Action: Primates: Present food in puzzle feeders
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- Two before-and-after studies in the USA and the UK found that the use of puzzle feeders decreased food sharing, increased foraging behaviour, and the use of tools but also aggression.
- One replicated, before-and-after study in the USA found that the use of puzzle feeders increased time spent feeding and less time inactive.
Puzzle feeders are seen as a form of enrichment to make more natural and more rewarding ways to provide food to captive animals. The aim is to make the puzzle both mentally and physically challenging to increase their activity and foraging time.
Supporting evidence from individual studies
A before-and-after study in 1992 in the UK (Gilloux 1992) found that presenting food in puzzle feeders increased foraging behaviour and the use of tools in chimpanzees Pan troglodytes, gorillas Gorilla gorilla gorilla, and orangutans Pongo pygmaeus pygmaeus compared to food being placed in the enclosures. The percentage feed orientated behaviour, including tool use, increased from 2% when food was placed in the enclosure to 30% when a puzzle feeder was introduced to orangutans, 2% to 20% for gorillas and 3% to 30% for chimpanzees. An open-ended 3 m length of 15 cm diameter plastic drain pipe, attached horizontally to the outside of the enclosure weldmesh, was used with each group of apes (four gorillas, seven chimpanzees and two orangutans) studied for 12 two-hour trials with food placed into the enclosure and 12 two-hour trials with food in the feeder. (CJ)
A replicated, before-and-after study in 1996 in the USA (Schapiro et al. 1996) found that when artificial turf foraging mats and acrylic puzzle feeders were provided separately to rhesus macaques Macaca mulatta more time was spent feeding and less time inactive than when pellets were fed. Using the artificial turf mats the time spent feeding increased from 14 minutes/hour when pellets were fed to 20 minutes/hour when artificial turf mats were provided. Inactivity was lower with artificial turf mats (two minutes/hour) than when just pellets were provided (five minutes/hour). When given the acrylic puzzle feeder’s time spent feeding increased from 14 minutes/hour when pellets were fed to 18 minutes/hour when acrylic puzzle feeders were provided. Inactivity was lower with acrylic puzzle feeders (two minutes/hour) than when just pellets were provided (five minutes/hour). The individually housed monkeys (n=63) were presented with mats and puzzle feeders loaded with 20g of seeds or grain every 1.5 hours, during which 15 minutes of animal observations were conducted on all monkeys. Artificial turf mats and the acrylic puzzle feeders were presented to each monkey every weekday for six months, with control observations when just pellets were provided, conducted for six months between times when enrichment devices were given. (CJ)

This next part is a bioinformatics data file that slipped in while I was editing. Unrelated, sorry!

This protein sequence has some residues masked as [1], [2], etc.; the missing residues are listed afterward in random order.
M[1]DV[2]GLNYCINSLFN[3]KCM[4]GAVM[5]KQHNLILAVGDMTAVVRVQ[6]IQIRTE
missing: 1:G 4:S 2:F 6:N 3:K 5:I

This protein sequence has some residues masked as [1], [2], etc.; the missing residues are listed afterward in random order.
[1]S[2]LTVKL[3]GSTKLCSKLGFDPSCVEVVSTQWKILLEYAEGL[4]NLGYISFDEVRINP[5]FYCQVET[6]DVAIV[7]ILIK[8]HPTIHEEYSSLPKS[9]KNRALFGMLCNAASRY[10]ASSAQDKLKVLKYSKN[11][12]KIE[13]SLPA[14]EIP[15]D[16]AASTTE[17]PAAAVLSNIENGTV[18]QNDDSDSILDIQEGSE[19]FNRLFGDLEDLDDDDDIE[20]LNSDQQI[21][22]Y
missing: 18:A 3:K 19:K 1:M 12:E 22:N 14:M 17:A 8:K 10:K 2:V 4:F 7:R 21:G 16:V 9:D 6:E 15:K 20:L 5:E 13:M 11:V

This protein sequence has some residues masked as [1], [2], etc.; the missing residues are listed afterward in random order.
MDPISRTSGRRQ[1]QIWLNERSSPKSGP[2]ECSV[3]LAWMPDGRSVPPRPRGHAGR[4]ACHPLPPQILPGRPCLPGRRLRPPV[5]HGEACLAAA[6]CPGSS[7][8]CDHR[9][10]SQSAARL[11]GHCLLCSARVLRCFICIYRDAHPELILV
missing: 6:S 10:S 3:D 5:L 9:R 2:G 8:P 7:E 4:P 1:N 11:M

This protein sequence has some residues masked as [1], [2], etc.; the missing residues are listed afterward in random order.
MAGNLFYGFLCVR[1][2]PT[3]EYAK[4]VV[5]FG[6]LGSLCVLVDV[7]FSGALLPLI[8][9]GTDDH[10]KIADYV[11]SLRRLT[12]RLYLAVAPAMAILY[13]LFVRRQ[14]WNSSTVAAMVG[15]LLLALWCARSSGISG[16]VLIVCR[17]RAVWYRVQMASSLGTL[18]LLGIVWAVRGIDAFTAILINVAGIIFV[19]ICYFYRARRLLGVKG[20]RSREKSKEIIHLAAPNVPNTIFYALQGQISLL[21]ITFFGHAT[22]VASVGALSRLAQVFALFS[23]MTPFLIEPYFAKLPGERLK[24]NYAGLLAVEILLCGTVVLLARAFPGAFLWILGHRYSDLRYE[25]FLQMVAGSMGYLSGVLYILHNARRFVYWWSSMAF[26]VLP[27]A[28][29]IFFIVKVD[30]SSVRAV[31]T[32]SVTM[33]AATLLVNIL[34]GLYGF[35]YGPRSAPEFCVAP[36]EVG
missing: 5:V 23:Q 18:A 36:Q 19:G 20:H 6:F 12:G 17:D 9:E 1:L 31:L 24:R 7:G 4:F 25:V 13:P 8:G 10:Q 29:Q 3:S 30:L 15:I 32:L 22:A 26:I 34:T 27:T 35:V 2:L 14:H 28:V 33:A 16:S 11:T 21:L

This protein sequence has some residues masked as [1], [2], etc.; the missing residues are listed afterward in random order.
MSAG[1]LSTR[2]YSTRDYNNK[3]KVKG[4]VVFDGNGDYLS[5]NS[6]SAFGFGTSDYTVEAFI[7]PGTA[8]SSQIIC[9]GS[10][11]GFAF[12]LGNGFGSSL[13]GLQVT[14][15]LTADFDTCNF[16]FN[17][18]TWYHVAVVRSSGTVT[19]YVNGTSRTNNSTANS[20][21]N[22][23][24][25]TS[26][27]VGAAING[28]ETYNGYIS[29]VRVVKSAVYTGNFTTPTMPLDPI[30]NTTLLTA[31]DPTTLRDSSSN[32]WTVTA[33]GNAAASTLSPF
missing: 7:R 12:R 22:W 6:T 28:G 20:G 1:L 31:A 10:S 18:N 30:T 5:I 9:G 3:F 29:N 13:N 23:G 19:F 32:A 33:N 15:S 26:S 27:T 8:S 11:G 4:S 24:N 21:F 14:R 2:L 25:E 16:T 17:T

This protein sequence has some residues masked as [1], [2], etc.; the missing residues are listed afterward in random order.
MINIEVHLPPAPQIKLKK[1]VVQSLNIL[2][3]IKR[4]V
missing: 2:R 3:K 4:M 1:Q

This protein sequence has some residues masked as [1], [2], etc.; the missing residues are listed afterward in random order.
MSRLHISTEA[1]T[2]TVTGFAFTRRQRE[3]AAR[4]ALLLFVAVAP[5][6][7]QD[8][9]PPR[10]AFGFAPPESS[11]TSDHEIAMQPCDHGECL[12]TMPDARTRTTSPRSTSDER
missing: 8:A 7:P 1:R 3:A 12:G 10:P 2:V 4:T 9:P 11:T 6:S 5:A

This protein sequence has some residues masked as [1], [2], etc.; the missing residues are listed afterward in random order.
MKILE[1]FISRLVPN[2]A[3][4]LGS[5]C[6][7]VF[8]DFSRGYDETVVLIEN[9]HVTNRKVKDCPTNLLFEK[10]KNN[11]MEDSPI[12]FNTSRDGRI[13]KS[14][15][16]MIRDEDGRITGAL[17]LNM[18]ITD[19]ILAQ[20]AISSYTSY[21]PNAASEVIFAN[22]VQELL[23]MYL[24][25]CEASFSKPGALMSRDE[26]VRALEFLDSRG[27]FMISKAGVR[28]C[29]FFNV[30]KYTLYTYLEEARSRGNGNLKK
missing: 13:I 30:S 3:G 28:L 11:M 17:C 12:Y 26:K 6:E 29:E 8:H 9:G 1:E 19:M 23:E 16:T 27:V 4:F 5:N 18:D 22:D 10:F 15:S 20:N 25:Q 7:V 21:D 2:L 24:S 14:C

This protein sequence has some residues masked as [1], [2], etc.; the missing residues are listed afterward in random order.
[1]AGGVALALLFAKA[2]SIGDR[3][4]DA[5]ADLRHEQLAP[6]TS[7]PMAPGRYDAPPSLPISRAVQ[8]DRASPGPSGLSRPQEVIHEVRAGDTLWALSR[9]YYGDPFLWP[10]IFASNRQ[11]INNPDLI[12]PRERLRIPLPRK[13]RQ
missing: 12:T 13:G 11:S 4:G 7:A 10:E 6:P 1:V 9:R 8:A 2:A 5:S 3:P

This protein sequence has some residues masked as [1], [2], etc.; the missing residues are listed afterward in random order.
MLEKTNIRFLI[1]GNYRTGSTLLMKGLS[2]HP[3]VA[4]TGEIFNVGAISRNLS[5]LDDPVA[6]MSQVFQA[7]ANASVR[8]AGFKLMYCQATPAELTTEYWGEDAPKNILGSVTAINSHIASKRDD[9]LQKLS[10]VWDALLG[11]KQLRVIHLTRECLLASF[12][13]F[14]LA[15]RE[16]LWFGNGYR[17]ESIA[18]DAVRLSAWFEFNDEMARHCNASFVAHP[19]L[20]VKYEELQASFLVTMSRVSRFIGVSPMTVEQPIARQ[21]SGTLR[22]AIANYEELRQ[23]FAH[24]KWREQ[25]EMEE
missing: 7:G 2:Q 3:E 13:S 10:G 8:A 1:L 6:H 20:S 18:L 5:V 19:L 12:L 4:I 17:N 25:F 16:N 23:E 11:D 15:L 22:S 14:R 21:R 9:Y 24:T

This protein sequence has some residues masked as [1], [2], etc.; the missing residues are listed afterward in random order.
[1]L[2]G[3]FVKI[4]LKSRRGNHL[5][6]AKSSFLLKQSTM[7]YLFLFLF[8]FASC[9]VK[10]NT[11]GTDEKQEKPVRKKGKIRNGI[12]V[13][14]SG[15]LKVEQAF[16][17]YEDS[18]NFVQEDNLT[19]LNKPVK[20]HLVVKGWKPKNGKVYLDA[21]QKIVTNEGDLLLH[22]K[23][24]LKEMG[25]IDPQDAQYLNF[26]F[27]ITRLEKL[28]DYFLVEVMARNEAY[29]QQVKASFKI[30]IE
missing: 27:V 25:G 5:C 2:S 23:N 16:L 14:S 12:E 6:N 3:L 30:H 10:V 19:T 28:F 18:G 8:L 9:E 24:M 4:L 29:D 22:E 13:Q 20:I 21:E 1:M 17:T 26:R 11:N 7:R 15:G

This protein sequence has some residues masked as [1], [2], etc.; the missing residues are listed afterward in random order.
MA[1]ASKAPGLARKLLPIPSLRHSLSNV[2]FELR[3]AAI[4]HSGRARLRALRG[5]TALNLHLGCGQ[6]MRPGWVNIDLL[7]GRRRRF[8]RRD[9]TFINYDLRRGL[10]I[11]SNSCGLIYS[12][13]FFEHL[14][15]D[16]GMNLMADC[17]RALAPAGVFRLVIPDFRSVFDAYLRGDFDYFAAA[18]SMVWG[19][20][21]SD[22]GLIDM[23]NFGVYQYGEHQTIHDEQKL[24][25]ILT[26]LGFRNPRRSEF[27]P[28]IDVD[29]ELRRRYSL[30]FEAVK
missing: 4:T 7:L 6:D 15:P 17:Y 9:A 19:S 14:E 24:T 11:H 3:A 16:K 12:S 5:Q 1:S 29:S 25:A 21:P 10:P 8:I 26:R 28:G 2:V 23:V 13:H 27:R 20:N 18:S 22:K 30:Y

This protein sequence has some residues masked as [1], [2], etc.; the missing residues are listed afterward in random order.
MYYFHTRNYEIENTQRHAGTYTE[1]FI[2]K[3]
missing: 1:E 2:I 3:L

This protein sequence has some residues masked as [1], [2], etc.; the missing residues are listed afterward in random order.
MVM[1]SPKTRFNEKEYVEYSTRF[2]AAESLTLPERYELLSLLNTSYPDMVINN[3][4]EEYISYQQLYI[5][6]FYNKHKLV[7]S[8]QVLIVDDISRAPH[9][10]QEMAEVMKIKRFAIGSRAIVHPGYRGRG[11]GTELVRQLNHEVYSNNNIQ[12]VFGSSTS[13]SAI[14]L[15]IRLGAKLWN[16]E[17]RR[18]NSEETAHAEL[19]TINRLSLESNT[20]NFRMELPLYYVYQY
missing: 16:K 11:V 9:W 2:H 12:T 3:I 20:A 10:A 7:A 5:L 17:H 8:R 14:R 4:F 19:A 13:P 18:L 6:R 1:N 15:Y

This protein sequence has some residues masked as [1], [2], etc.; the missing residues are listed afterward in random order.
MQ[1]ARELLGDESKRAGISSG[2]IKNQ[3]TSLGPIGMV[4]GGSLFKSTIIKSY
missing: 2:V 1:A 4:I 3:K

A before-and-after study in 1998 in the USA (Rapaport 1998) found that the increased difficulty level of finding food distributed in puzzle feeders (but not the amount of food given) decreased food sharing and increased aggression in golden lion tamarins Leontopithecus rosalia. The mean frequency per minute of food sharing went from 0.25/minute with the simple task to 0.15/minute with the complex task. The mean frequency of aggressive behaviour went from 0.05/minute in the simple task to 0.15/minute in the complex task. A 15 hole puzzle box containing grapes behind sliding doors was installed for 40 days. Four, eight or twelve grapes were given and two difficulty levels established: the animal either had to reach into a tube to retrieve the grapes (simple) or rummage and rip away a barrier to retrieve the food (complex). Two observers recorded the monkeys (n=4) food transfer behaviours and aggression until all grapes were consumed. (CJ)
- Gilloux I., Gurnell J. & Shepherdson D. (1992) An Enrichment Device for Great Apes. Animal Welfare, 1, 279-289
- Schapiro S.J., Suarez S.A., Porter L.M. & Bloomsmith M.A. (1996) The Effects of Different Types of Feeding Enhancements on the Behaviour of Single-caged, Yearling Rhesus Macaques. Animal Welfare, 5, 129-138
- Rapaport L.G. (1998) Optimal foraging theory predicts effects of environmental enrichment in a group of adult golden lion tamarins. Zoo Biology, 17, 231-244